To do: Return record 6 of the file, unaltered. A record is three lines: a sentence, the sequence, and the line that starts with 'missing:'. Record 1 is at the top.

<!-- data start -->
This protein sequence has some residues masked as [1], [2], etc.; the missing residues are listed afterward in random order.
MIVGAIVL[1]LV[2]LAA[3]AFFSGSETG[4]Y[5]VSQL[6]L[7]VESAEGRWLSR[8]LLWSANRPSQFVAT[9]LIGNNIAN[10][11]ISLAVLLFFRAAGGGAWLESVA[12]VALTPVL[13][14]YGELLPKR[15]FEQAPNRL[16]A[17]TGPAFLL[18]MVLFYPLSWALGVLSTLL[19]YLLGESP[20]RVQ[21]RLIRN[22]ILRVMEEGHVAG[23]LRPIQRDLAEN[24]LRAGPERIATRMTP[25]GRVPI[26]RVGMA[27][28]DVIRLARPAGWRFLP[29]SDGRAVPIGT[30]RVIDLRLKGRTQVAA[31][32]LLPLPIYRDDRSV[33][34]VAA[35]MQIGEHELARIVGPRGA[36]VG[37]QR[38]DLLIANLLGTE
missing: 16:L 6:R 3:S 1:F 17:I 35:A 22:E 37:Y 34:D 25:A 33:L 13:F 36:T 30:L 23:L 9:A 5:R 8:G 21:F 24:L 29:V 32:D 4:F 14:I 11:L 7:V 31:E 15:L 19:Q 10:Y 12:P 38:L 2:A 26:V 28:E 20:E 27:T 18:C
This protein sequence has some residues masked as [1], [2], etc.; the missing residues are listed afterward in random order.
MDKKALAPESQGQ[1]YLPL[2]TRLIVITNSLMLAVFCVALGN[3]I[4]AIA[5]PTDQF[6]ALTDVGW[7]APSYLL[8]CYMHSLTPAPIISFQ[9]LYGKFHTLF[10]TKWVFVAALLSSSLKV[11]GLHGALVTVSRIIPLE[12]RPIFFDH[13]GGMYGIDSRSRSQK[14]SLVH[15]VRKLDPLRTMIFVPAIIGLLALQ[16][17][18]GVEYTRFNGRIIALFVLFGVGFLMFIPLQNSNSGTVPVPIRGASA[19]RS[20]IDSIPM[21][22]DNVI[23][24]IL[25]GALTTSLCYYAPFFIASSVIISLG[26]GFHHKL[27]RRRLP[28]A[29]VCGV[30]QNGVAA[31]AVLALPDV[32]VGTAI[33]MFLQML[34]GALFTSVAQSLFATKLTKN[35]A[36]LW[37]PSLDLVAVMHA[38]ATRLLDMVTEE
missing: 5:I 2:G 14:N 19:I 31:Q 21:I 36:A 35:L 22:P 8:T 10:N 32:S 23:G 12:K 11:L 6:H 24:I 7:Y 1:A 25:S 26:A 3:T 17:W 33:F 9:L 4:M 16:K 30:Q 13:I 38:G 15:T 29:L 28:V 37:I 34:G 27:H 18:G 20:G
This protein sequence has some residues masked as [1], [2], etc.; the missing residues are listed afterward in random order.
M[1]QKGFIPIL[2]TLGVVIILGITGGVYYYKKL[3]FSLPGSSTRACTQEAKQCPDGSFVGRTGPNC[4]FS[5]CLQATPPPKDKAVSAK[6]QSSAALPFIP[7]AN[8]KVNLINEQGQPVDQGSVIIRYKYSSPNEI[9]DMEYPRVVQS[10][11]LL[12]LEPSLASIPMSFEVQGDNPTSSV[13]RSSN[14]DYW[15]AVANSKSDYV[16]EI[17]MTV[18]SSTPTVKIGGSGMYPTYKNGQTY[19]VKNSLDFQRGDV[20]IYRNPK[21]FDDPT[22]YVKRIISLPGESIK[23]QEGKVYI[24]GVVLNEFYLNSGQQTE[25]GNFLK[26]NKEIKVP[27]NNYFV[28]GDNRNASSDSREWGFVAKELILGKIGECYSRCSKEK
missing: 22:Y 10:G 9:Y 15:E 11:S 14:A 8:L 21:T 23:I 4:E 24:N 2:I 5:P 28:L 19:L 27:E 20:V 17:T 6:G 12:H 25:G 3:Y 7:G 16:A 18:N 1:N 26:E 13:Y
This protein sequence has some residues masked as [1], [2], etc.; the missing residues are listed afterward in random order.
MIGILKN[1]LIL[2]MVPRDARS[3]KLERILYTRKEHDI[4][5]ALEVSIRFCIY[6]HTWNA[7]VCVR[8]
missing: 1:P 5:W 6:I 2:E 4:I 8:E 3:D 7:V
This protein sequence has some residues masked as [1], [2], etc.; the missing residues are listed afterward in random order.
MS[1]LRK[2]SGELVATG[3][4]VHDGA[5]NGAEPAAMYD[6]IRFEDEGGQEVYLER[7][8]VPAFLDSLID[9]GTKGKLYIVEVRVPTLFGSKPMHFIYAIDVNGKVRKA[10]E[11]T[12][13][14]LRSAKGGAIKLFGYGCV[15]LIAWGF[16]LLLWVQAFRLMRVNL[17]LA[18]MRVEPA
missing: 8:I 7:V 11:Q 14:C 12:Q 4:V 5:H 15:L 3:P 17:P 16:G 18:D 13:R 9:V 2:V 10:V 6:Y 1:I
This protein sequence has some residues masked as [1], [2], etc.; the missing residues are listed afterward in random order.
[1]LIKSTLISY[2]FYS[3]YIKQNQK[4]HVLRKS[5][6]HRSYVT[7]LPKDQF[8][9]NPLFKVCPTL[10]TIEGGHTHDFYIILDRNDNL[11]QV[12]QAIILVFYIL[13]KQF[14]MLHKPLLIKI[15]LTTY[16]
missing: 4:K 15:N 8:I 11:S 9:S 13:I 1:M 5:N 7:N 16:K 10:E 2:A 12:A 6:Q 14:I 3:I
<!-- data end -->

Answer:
This protein sequence has some residues masked as [1], [2], etc.; the missing residues are listed afterward in random order.
[1]LIKSTLISY[2]FYS[3]YIKQNQK[4]HVLRKS[5][6]HRSYVT[7]LPKDQF[8][9]NPLFKVCPTL[10]TIEGGHTHDFYIILDRNDNL[11]QV[12]QAIILVFYIL[13]KQF[14]MLHKPLLIKI[15]LTTY[16]
missing: 4:K 15:N 8:I 11:S 9:S 13:I 1:M 5:N 7:N 16:K 10:E 2:A 12:A 6:Q 14:I 3:I